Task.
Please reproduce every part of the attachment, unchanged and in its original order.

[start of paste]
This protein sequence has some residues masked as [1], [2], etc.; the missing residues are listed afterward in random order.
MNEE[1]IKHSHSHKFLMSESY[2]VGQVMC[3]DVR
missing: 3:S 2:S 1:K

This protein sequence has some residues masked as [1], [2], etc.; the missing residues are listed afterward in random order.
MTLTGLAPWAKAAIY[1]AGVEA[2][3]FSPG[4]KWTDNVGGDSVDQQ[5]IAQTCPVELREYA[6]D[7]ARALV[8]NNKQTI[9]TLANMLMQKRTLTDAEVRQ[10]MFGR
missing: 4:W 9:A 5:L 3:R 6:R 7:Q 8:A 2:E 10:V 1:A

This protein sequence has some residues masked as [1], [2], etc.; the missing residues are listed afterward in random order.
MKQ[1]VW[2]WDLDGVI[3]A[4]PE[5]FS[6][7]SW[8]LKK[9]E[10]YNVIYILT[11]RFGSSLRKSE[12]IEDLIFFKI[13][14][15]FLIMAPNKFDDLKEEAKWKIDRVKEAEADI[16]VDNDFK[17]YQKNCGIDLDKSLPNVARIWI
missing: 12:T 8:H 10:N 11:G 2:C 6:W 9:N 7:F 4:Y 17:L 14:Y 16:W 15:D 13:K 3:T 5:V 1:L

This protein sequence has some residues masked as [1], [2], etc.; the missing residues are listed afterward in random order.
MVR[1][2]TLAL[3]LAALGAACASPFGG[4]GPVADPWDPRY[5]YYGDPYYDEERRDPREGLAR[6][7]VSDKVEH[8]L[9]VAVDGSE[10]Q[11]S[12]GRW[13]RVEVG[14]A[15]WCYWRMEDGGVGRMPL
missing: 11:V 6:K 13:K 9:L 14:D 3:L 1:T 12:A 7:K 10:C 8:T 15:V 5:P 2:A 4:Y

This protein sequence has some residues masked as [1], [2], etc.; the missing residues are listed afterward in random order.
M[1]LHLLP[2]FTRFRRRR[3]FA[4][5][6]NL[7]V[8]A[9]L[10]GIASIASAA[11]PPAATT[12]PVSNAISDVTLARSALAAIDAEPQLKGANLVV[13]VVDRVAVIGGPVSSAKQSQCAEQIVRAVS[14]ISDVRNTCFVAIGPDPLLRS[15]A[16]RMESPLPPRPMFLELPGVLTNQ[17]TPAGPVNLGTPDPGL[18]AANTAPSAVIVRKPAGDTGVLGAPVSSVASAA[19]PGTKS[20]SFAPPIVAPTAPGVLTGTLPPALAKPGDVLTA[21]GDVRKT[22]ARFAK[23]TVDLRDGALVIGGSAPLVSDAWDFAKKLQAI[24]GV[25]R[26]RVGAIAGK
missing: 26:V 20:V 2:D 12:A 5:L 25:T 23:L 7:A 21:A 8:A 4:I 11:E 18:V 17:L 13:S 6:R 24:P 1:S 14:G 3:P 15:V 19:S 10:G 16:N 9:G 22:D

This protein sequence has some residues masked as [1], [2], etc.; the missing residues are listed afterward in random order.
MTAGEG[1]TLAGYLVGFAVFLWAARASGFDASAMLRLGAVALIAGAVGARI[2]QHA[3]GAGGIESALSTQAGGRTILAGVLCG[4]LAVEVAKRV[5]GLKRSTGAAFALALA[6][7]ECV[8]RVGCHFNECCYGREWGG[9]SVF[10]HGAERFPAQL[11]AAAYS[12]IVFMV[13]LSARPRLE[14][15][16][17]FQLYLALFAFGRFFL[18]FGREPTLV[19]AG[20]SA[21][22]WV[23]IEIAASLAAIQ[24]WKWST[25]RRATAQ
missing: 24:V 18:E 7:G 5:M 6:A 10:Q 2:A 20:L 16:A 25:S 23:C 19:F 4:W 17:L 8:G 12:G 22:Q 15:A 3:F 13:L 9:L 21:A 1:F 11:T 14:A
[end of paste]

This protein sequence has some residues masked as [1], [2], etc.; the missing residues are listed afterward in random order.
MNEE[1]IKHSHSHKFLMSESY[2]VGQVMC[3]DVR
missing: 3:S 2:S 1:K

This protein sequence has some residues masked as [1], [2], etc.; the missing residues are listed afterward in random order.
MTLTGLAPWAKAAIY[1]AGVEA[2][3]FSPG[4]KWTDNVGGDSVDQQ[5]IAQTCPVELREYA[6]D[7]ARALV[8]NNKQTI[9]TLANMLMQKRTLTDAEVRQ[10]MFGR
missing: 4:W 9:A 5:L 3:R 6:R 7:Q 8:A 2:E 10:V 1:A

This protein sequence has some residues masked as [1], [2], etc.; the missing residues are listed afterward in random order.
MKQ[1]VW[2]WDLDGVI[3]A[4]PE[5]FS[6][7]SW[8]LKK[9]E[10]YNVIYILT[11]RFGSSLRKSE[12]IEDLIFFKI[13][14][15]FLIMAPNKFDDLKEEAKWKIDRVKEAEADI[16]VDNDFK[17]YQKNCGIDLDKSLPNVARIWI
missing: 12:T 8:H 10:N 11:G 2:C 6:W 9:N 7:F 4:Y 17:L 14:Y 16:W 15:D 13:K 3:T 5:V 1:L

This protein sequence has some residues masked as [1], [2], etc.; the missing residues are listed afterward in random order.
MVR[1][2]TLAL[3]LAALGAACASPFGG[4]GPVADPWDPRY[5]YYGDPYYDEERRDPREGLAR[6][7]VSDKVEH[8]L[9]VAVDGSE[10]Q[11]S[12]GRW[13]RVEVG[14]A[15]WCYWRMEDGGVGRMPL
missing: 11:V 6:K 13:K 9:L 14:D 3:L 1:T 12:A 7:K 10:C 8:T 15:V 5:P 2:A 4:Y

This protein sequence has some residues masked as [1], [2], etc.; the missing residues are listed afterward in random order.
M[1]LHLLP[2]FTRFRRRR[3]FA[4][5][6]NL[7]V[8]A[9]L[10]GIASIASAA[11]PPAATT[12]PVSNAISDVTLARSALAAIDAEPQLKGANLVV[13]VVDRVAVIGGPVSSAKQSQCAEQIVRAVS[14]ISDVRNTCFVAIGPDPLLRS[15]A[16]RMESPLPPRPMFLELPGVLTNQ[17]TPAGPVNLGTPDPGL[18]AANTAPSAVIVRKPAGDTGVLGAPVSSVASAA[19]PGTKS[20]SFAPPIVAPTAPGVLTGTLPPALAKPGDVLTA[21]GDVRKT[22]ARFAK[23]TVDLRDGALVIGGSAPLVSDAWDFAKKLQAI[24]GV[25]R[26]RVGAIAGK
missing: 26:V 20:V 2:D 12:A 5:L 25:T 23:L 7:A 21:A 8:A 4:I 11:E 18:V 17:L 13:S 6:R 24:P 1:S 14:G 3:P 15:V 19:S 10:G 16:N 9:G 22:D

This protein sequence has some residues masked as [1], [2], etc.; the missing residues are listed afterward in random order.
MTAGEG[1]TLAGYLVGFAVFLWAARASGFDASAMLRLGAVALIAGAVGARI[2]QHA[3]GAGGIESALSTQAGGRTILAGVLCG[4]LAVEVAKRV[5]GLKRSTGAAFALALA[6][7]ECV[8]RVGCHFNECCYGREWGG[9]SVF[10]HGAERFPAQL[11]AAAYS[12]IVFMV[13]LSARPRLE[14][15][16][17]FQLYLALFAFGRFFL[18]FGREPTLV[19]AG[20]SA[21][22]WV[23]IEIAASLAAIQ[24]WKWST[25]RRATAQ
missing: 24:V 18:E 7:G 5:M 6:A 10:Q 2:A 20:L 16:A 25:S 23:C 19:F 4:W 17:L 8:G 12:G 22:Q 15:A 3:F 13:L 9:L 21:A 1:F 11:T 14:A